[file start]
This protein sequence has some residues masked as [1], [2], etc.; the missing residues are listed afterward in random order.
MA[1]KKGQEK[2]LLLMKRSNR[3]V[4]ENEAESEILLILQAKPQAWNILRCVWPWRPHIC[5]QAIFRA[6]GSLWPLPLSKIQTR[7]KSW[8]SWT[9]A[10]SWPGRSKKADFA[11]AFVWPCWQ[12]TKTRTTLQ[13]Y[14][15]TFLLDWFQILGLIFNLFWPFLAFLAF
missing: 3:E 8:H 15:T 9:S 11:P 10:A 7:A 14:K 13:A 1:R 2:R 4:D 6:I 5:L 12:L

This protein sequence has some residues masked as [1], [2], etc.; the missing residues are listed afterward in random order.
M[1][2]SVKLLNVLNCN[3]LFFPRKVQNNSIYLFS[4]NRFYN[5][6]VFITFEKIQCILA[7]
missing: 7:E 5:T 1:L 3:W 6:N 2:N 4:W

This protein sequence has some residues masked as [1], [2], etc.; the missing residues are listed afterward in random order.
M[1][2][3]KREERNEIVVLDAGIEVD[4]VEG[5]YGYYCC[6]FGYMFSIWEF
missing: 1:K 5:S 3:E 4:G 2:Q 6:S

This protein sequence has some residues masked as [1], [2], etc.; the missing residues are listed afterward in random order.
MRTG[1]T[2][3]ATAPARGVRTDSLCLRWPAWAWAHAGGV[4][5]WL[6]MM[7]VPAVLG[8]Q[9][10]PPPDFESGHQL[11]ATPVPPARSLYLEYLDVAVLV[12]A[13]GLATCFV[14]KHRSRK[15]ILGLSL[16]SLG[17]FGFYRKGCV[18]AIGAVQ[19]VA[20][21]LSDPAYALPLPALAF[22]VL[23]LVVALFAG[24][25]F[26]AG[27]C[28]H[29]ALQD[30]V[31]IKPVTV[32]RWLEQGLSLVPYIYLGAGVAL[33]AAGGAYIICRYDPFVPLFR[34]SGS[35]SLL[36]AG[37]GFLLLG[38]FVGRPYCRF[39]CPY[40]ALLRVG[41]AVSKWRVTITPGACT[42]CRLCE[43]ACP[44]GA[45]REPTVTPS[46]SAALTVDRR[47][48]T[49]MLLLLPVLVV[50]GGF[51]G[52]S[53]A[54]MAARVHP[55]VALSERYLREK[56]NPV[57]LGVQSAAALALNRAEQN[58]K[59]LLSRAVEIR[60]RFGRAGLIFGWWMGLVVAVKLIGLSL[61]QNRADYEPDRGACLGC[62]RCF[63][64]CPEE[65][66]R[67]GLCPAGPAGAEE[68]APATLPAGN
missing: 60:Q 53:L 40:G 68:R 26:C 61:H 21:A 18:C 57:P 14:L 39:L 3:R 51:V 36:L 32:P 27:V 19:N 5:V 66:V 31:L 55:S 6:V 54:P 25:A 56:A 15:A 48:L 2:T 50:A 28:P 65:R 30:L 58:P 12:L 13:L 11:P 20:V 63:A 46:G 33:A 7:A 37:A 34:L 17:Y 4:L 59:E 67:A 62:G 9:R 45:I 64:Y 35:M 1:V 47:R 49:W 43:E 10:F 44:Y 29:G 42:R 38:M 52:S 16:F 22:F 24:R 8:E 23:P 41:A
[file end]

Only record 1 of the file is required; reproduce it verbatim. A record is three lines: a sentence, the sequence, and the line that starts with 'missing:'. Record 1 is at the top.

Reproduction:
This protein sequence has some residues masked as [1], [2], etc.; the missing residues are listed afterward in random order.
MA[1]KKGQEK[2]LLLMKRSNR[3]V[4]ENEAESEILLILQAKPQAWNILRCVWPWRPHIC[5]QAIFRA[6]GSLWPLPLSKIQTR[7]KSW[8]SWT[9]A[10]SWPGRSKKADFA[11]AFVWPCWQ[12]TKTRTTLQ[13]Y[14][15]TFLLDWFQILGLIFNLFWPFLAFLAF
missing: 3:E 8:H 15:T 9:S 11:P 10:A 7:A 14:K 13:A 1:R 2:R 4:D 6:I 5:L 12:L